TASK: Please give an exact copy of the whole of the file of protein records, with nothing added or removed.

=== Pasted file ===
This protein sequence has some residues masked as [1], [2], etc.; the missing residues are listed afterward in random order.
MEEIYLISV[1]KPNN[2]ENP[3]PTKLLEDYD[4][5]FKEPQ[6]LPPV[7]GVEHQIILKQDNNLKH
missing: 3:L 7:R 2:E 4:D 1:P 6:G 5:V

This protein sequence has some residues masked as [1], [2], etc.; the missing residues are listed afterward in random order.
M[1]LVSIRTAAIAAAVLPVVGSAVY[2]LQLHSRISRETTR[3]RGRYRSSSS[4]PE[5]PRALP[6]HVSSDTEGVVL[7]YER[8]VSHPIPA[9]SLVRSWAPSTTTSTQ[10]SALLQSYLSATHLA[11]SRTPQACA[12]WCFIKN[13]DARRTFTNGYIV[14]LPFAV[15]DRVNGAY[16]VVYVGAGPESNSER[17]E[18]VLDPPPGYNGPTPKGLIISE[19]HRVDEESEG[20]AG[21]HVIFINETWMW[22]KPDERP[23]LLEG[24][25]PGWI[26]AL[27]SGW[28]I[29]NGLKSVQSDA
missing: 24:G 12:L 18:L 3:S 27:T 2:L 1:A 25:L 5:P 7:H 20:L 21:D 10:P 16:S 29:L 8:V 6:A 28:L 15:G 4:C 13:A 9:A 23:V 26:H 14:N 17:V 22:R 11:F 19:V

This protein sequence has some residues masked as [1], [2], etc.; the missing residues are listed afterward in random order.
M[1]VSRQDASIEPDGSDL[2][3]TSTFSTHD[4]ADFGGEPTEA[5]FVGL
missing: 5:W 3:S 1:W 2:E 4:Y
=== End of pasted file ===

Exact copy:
This protein sequence has some residues masked as [1], [2], etc.; the missing residues are listed afterward in random order.
MEEIYLISV[1]KPNN[2]ENP[3]PTKLLEDYD[4][5]FKEPQ[6]LPPV[7]GVEHQIILKQDNNLKH
missing: 3:L 7:R 2:E 4:D 1:P 6:G 5:V

This protein sequence has some residues masked as [1], [2], etc.; the missing residues are listed afterward in random order.
M[1]LVSIRTAAIAAAVLPVVGSAVY[2]LQLHSRISRETTR[3]RGRYRSSSS[4]PE[5]PRALP[6]HVSSDTEGVVL[7]YER[8]VSHPIPA[9]SLVRSWAPSTTTSTQ[10]SALLQSYLSATHLA[11]SRTPQACA[12]WCFIKN[13]DARRTFTNGYIV[14]LPFAV[15]DRVNGAY[16]VVYVGAGPESNSER[17]E[18]VLDPPPGYNGPTPKGLIISE[19]HRVDEESEG[20]AG[21]HVIFINETWMW[22]KPDERP[23]LLEG[24][25]PGWI[26]AL[27]SGW[28]I[29]NGLKSVQSDA
missing: 24:G 12:L 18:L 3:S 27:T 2:L 1:A 25:L 5:P 7:H 20:L 21:D 10:P 16:S 29:L 8:V 6:A 28:L 15:G 4:C 13:A 9:A 23:V 26:H 14:N 17:V 22:R 11:F 19:V

This protein sequence has some residues masked as [1], [2], etc.; the missing residues are listed afterward in random order.
M[1]VSRQDASIEPDGSDL[2][3]TSTFSTHD[4]ADFGGEPTEA[5]FVGL
missing: 5:W 3:S 1:W 2:E 4:Y